Parked on Ouagadougou’s red soil opposite the association’s clinic under the burning sun, the ‘mobile screening’ van is the pride of the African Solidarity Association (Association African Solidarité, or AAS). One of the aims of the AAS, founded in Burkina Faso in 1991, is to fight against HIV. The van simplifies the task of identifying AIDS and raising awareness of the disease amongst the population. “No longer do we need to wait for patients to come to the screening centres; now the screening comes to them,” explains Issouf Nikiema, who works in the clinic. In west Africa today, de-medicalising screening (to take it out into the field and make it available to everyone) is a priority.
An AIDS-free Africa: a decade ago this seemed like an impossible goal. But today more than ever, ending the epidemic is a hope that could well be realised by 2030, in line with the target set by the United Nations following years of medical advances in the treatment of HIV.
It means that by 2020, 90 per cent of all people living with HIV will know their HIV status, 90 per cent of all people with diagnosed HIV infection will receive sustained antiretroviral therapy and 90 per cent of all people receiving antiretroviral therapy will have viral suppression.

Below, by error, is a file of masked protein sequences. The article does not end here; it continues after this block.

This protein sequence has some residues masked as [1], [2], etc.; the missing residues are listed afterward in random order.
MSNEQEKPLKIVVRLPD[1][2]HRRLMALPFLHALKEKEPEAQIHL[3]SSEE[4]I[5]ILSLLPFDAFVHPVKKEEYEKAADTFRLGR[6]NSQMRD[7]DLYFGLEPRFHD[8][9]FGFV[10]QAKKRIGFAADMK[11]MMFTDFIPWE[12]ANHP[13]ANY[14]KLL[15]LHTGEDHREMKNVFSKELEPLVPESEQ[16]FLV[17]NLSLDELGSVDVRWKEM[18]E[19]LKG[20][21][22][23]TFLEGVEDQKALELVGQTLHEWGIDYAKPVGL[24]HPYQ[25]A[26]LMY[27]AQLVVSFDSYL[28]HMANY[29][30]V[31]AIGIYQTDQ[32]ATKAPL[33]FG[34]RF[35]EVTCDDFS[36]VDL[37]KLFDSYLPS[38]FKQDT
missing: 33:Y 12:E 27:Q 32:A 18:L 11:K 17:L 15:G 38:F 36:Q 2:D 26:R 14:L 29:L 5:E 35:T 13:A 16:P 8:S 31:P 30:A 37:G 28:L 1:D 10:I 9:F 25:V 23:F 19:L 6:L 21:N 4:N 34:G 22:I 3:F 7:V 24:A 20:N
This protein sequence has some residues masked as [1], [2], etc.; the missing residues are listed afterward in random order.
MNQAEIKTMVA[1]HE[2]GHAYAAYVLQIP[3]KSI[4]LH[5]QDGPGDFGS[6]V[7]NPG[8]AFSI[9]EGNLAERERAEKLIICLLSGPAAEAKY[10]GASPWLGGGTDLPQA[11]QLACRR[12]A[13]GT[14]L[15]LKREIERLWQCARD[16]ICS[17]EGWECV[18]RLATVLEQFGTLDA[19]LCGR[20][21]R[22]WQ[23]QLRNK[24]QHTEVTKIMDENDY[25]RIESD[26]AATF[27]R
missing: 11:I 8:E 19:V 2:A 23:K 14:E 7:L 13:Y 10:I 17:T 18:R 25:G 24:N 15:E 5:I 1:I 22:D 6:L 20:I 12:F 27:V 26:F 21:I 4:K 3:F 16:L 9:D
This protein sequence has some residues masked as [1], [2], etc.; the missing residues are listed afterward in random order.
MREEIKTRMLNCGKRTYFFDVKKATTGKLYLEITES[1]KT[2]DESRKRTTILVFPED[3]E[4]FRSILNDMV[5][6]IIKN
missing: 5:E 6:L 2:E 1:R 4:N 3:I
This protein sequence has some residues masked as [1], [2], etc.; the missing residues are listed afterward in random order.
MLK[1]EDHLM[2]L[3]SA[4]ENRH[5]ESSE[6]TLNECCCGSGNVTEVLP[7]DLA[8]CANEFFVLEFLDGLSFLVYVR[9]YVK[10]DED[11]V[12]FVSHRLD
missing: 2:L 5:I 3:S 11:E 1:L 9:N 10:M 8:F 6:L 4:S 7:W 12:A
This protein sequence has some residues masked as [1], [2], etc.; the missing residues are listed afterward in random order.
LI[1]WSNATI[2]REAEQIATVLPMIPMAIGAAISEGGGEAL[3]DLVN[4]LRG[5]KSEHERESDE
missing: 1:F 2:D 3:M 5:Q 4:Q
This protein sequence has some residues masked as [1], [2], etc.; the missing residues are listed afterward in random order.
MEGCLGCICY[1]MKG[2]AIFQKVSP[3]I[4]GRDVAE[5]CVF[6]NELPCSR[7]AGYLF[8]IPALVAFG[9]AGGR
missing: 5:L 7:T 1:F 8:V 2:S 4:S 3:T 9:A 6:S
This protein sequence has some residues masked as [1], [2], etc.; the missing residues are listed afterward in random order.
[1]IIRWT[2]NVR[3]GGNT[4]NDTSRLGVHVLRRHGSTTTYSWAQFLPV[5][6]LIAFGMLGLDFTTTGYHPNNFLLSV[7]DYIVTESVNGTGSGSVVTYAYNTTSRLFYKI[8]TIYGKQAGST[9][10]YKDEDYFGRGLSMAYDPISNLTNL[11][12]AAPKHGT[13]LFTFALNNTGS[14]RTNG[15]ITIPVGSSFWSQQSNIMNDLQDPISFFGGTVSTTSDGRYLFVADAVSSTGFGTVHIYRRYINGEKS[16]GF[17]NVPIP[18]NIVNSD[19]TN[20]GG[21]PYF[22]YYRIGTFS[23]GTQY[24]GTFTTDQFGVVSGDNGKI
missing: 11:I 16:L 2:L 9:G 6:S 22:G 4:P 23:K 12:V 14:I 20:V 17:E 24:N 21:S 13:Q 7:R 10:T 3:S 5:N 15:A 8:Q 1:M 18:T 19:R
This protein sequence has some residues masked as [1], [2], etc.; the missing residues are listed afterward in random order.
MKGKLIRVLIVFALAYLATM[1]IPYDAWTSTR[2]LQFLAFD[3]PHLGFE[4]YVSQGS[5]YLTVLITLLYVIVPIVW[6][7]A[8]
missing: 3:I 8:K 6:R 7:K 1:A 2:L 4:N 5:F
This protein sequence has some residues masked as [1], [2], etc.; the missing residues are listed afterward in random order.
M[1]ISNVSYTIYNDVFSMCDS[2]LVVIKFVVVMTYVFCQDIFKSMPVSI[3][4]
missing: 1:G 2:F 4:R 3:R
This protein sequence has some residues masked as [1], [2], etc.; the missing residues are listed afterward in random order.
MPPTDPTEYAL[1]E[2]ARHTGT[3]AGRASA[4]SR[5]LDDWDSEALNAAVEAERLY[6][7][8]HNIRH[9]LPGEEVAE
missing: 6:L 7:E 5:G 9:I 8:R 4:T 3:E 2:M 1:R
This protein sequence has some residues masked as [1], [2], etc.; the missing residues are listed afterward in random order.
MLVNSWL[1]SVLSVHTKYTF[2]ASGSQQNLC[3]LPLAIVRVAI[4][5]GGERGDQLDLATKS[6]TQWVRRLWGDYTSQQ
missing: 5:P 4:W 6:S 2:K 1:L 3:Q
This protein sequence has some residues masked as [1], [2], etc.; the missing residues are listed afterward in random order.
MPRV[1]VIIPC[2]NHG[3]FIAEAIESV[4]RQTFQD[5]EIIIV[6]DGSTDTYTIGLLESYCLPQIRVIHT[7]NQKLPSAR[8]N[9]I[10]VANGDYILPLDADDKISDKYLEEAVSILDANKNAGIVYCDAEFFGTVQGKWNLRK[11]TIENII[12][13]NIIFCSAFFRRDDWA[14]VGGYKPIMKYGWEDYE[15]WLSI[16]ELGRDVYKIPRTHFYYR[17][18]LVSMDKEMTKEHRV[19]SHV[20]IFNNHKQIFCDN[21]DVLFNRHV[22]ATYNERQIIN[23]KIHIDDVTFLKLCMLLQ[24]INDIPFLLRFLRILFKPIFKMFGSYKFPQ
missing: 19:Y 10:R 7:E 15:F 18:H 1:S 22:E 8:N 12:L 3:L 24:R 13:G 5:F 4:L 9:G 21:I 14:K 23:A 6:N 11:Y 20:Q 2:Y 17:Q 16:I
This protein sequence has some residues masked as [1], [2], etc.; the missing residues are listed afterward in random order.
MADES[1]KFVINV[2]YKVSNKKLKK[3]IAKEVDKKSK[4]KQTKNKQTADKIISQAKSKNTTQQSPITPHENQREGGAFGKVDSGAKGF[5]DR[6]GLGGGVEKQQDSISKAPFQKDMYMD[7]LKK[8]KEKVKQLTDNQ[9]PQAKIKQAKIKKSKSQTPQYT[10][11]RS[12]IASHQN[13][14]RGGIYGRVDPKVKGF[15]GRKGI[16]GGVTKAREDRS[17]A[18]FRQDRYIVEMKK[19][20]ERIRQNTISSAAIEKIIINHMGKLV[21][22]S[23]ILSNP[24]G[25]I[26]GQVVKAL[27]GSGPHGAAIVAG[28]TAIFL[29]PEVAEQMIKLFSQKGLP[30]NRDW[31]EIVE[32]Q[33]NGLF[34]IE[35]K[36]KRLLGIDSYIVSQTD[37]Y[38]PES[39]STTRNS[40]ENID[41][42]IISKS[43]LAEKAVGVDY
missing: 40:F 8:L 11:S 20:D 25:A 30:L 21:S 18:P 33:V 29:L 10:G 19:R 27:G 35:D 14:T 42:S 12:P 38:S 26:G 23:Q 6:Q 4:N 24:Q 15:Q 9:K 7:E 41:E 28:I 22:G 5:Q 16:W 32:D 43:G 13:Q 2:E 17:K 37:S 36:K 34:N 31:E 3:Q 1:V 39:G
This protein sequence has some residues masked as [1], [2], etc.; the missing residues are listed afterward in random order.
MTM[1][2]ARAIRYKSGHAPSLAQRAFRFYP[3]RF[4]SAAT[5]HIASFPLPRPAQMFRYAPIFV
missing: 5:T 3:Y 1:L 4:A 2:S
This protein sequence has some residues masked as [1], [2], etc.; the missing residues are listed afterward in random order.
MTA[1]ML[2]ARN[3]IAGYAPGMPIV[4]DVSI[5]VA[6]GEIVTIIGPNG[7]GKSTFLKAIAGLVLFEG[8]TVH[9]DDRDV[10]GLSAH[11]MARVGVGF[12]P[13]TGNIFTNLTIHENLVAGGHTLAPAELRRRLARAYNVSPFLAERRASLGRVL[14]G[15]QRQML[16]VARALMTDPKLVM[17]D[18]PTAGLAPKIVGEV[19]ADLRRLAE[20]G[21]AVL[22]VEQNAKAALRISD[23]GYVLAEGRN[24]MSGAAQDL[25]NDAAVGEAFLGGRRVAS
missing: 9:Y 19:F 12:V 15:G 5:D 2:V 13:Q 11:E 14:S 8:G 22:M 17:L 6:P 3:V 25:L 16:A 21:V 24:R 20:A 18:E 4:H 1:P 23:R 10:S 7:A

Today three-quarters of all people living with HIV now know their HIV status; of those who know their status, 79 per cent were accessing treatment in 2017; and of the people accessing treatment, 81 per cent had suppressed viral loads, according to the latest figures from UNAIDS. It appears that six countries (Botswana, Cambodia, Denmark, Swaziland, Namibia and the Netherlands) have already met their 90-90-90 targets. “The biggest gap is the first 90: in west Africa and central Africa, for example, only 48 per cent of HIV-positive people knew their status,” says the latest report from UNAIDS.
Outside the Bobo-Dioulasso centre, sheltered from curious eyes, the REVS PLUS association has set up a clinic that sees sex professionals and members of the LGBT community every day for screening. In a rectangular meeting room where several fans hum, tables have been set out in a U-shape for members of the association, most of whom are young gay men rejected by their families. The theme of today’s discussion? Sexually transmitted diseases. The peer-educator leading the discussion, a sort of ‘big brother’, has a set of pictures in his hand to show his audience the symptoms of the papilloma virus, syphilis and genital thrush.
The role these facilitators play is essential, because the last few years have shown that they have real mobilising power in their communities. “We find it easier to trust someone who shares the same lifestyle as us,” explains Charles Somé, a facilitator with REVS PLUS. There are about 80 facilitators in Burkina Faso now, but the idea is to get funds to train and pay more of them. Read more via Equal Times